Academic Pressure

Mike Rose (2015), a research professor at the Graduate School of Education and Information Studies at UCLA, wrote the article, “School Reform Fails the Test,” expressing his doubt on the current ties teachers are held to with student scores. In a report in the Backgrounder, “Critical Issues in Assessing Teacher Compensation,” Richwine and Biggs (2012) note that teachers who are measured by student test scores suffer from some of the highest attrition rates in the United States. The report also states that teachers who have students who perform under the recommended average rate tolerate the worst of the pressure in the education system.

Rose (2015) mentions that “when the standardized test score is the measure of a teacher’s effectiveness, other indicators of competence are discounted” (p.24).  A teacher’s ability is not only shown in student state test scores but in what the teacher can teach students that will be beneficial to them in the future. A considerable concern in today’s education is that students are losing nearly six weeks of learning so they can take state standardized tests (Suh, 2015). This leaves less time for learning and additional work for teachers to find time to teach. Figure 1 indicates how teachers feel about state standardized tests. 


Side Effects of Standardized Tests

There is only so much a test can cover. What about other skills that aren’t covered in math, English, and science tests? State standardized tests leave out important organizational and interpersonal skills students need. Teachers are the ones that can teach this to students (Richwine & Biggs, 2012). Students also suffer from being graded on state tests. Students shouldn’t be considered successful from states tests alone. Other intellectual knowledge needs to be learned outside of a test and can be taught in a classroom (Rose, 2015). State standardized tests leave teachers with less ambition to think creatively when teaching and have forced teachers to stick to a singular curriculum (Sawchuck, 2012). Teachers are at risk of reduced compensation if student test scores are lower than state standards (Suh, 2015).  


Problem: The Failure of the State with Underpaid Teachers

The United States was in a similar teacher shortage situation in the 1990s with teacher compensation cuts. Today, with the compensation cuts, teachers also deal with declining work conditions and an increased workload. According to the National Commission on Teaching and America’s Future, “Until states improve teacher working conditions, the public school systems will continue to struggle to keep and hire new teachers” (Gonzalez, Brown, & Slate, 2008, p. 2). In a study, conducted by Liza Gonzalez and Michelle Stallone Brown at the Texas A&M University and John R. Slate (2008) at the Sam Houston State University, many past teachers believe that teacher salaries are too low compared to the hours put in for prep-work. One of the participants of the study mentions that her salary was so low that she only made .36 cents an hour. Coupled with declining working conditions, some of the past teachers questioned if they should’ve left the profession sooner (Richwine & Biggs, 2012).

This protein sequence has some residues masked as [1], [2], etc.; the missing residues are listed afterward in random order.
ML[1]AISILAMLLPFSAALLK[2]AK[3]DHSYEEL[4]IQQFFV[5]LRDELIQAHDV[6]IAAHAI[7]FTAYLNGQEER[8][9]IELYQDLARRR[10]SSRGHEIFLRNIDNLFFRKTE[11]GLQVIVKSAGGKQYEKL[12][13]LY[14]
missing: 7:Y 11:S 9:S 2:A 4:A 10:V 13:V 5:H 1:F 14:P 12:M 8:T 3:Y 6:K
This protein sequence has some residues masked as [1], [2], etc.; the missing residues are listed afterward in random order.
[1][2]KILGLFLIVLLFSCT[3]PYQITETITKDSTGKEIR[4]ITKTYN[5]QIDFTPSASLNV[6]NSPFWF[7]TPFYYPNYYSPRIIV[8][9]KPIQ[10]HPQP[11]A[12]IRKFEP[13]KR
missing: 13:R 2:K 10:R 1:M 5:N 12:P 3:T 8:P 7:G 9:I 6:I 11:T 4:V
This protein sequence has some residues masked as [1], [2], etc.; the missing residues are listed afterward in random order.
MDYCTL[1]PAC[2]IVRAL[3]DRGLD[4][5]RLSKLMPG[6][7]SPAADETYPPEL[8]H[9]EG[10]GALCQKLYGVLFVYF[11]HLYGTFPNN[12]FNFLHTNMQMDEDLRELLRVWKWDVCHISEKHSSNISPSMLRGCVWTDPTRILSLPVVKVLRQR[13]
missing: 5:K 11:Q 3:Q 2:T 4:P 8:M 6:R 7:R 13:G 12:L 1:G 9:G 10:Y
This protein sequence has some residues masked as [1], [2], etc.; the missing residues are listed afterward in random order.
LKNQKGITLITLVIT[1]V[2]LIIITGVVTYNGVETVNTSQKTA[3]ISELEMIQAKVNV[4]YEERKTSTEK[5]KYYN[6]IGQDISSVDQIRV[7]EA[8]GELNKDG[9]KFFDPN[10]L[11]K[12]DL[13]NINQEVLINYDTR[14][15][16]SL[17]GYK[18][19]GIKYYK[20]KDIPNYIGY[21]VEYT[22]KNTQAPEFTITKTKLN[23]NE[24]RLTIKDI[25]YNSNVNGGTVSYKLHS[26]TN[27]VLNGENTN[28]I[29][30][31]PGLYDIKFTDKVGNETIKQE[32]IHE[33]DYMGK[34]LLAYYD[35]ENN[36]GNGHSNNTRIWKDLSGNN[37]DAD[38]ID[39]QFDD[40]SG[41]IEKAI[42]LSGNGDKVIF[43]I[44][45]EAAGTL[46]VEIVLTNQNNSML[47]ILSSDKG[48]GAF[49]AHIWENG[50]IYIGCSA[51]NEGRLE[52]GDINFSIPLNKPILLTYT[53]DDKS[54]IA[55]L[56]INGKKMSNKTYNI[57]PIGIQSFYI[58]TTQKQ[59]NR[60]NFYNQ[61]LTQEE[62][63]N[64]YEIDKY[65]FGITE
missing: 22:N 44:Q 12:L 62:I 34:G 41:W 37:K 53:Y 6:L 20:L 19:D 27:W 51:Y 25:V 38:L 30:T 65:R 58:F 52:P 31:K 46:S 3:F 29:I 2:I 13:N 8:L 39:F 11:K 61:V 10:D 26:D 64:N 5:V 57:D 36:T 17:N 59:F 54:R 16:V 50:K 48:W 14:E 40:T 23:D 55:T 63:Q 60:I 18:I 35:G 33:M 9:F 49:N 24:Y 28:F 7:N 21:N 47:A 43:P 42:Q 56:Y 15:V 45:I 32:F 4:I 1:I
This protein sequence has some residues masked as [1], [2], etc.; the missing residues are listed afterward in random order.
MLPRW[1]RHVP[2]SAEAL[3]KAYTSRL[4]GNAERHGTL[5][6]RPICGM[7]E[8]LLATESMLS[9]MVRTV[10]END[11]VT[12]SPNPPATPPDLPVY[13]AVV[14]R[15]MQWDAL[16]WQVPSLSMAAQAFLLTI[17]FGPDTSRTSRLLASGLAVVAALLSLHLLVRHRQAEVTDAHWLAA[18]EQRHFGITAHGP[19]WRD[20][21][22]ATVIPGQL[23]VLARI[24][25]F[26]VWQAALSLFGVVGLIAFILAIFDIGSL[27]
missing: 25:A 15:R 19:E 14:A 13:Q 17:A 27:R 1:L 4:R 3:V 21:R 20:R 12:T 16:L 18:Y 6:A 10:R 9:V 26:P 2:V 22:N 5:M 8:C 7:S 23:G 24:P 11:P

The Situation in the United States

In Oklahoma, teachers are dealing with similar conditions. The compensation teachers make in Oklahoma has led to schools being understaffed and student academic scores suffering (Oklahoma State Department, 2015).  Around the United States, teachers are leaving the profession because they feel as if they’ve been worked to the point of exhaustion and are not being compensated at a level appropriate for the workload (Rose, 2015). In addition, teachers are required to plan when they are going to be absent, something that isn’t required in other professions (Berry & Shields, 2017). STEM education is suffering from the lack of teachers with current teacher compensation (Ganchorre & Tomanek, 2012).  

Studies on Current Teacher Compensation

In a study published in the Backgrounder, “Critical Issues in Assessing Teacher Compensation,” an important issue was addressed on how much time teachers work outside of school (Richwine & Biggs, 2012). It states that a common misconception is that teachers are only working in school hours; some teachers are working 50 plus hours a week when working at home, on holidays, and weekends. Some teachers in the study state that they have always worked more than 40 hours a week while other teachers state they work less than 40 hours a week. The stark contrast between the hours' teachers work should signify that some teachers may need to be compensated at a different level. A big complaint from teachers is that the extra duties that are required after school are not paid. Some of the duties include lunch duty, bus duty, and after school duty (Richwine & Biggs, 2012).

Another side note from a study published in “Teachers Who Left the Teaching Profession: A Qualitative Understanding,” is that some teachers note that administrators are inconsistent with rules and regulations. Some administrators are accused of favoritism among teachers, employees, staff, students, and parents. Teachers who bring up the topic on compensation have been sometimes ignored and so the teacher shortage is understandable in certain states (Ganchorre & Tomanek, 2012). Teachers also state that they buy classroom materials out of their pockets for students every year (Richwine & Biggs, 2012).